Leopard 10.5 a disappointment on legacy hardware.

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I’m no longer on the cutting edge of gadgets or software these days. I prefer the tried and true, and have less time to fool around with the inevitable issues that result from being an early adoptor. When Apple released Leopard (OS 10.5) I looked with interest but had no desire to upgrade nor did I need to buy a new Mac with it installed. But as luck would have it, when I started working for my current client a number of months ago I was given a license for both Textmate and MacOS 10.5. Textmate is great but I have found the operating system less so. Though it has provided a few key features that I find invaluable, the upgrade has overall been very painful. I don’t believe it’s wise to upgrade for those with non-intel Macs and I am probably alone in this assertion.
Here are some of the problems I have:
Speed. I have wanted to replace the safari icon with a spinning beach ball for a long time. It used to happen so frequently under 10.4 that at times safari was unusable for me. Since upgrading to 10.5 it happens everywhere. Forget about getting anything done why time machine is performing it’s hourly back-up. Take the day off if spotlight starts indexing. Overall I’ve noticed a significant drop in performance.
Network. My wireless base station in my office hasn’t been changed in over a year and yet since upgrading I have to enter and reenter the password over and over again. What used to be seaqmless is now a pain.
ICal. I use iCal notifications extensively. They have stopped working.
Spotlight. When I first started using my Powerbook after the upgrade, I was amazed at the improvement in speed I was experiencing when using spotlight. It was so fast I stopped using Quicksilver as my application launcher. But as it’s index has increased it’s speed has disappeared. Spotlight doesn’t seem to adhere to the preferences I set – I tell it to ignore a volume – it indexes it anyway. Spotlight is now pretty much useless for but for the occasional search across my external drives.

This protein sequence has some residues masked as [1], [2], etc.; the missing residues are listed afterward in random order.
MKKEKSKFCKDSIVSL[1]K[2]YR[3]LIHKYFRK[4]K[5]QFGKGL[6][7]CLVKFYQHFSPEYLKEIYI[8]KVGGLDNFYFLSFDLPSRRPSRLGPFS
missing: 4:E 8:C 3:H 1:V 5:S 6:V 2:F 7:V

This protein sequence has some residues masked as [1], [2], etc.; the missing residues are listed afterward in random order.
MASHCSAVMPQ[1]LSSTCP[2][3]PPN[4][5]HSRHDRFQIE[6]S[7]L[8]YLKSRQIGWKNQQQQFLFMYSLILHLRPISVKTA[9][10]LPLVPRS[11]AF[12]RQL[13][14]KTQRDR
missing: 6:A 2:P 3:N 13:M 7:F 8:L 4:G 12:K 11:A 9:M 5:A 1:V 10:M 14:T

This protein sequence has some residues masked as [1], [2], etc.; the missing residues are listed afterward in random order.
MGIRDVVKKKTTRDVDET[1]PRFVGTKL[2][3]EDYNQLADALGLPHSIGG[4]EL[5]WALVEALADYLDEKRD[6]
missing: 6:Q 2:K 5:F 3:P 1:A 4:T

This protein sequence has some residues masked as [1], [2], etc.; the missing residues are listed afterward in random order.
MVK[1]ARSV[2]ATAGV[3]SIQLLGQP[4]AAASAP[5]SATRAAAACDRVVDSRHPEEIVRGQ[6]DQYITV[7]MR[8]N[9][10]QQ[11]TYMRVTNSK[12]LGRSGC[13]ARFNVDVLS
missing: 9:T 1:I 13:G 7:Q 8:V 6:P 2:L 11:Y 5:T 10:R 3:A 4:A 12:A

Safari. Since when has a browser needed to take more processor cycles and more memory than photoshop. There are times when Safari has over 50% of cpu and a huge chunk of memory. The UI is suspect as well, why all the dialog boxes confirming every choice I make.
UI. The new icons are completely indistinguishable in list view. I’m constantly getting confused between finder windows and application windows because they all look the same. My click error rate has skyrocketed, it’s not improving, and it drives me crazy.
Mail. These problems aren’t new but they still persist. The spam label doesn’t accurately state the the current number of spam message until you click on the label. While the speed of search has increased within mail.app it still lags far behind Gmail – a web app. on a remote server. Lastly, I’ve come to the conclusion that the Junk button is largely for show as it never seems to make a difference.
That’s most of my laundry list of gripes. I should add that I am not entirely surprised that it doesn’t perform as I had hoped. I am using hardware that is almost 3 years old and though as an ideal it would be great if each OS update increased in efficiency, this is seldom the case.
Caveat emptor.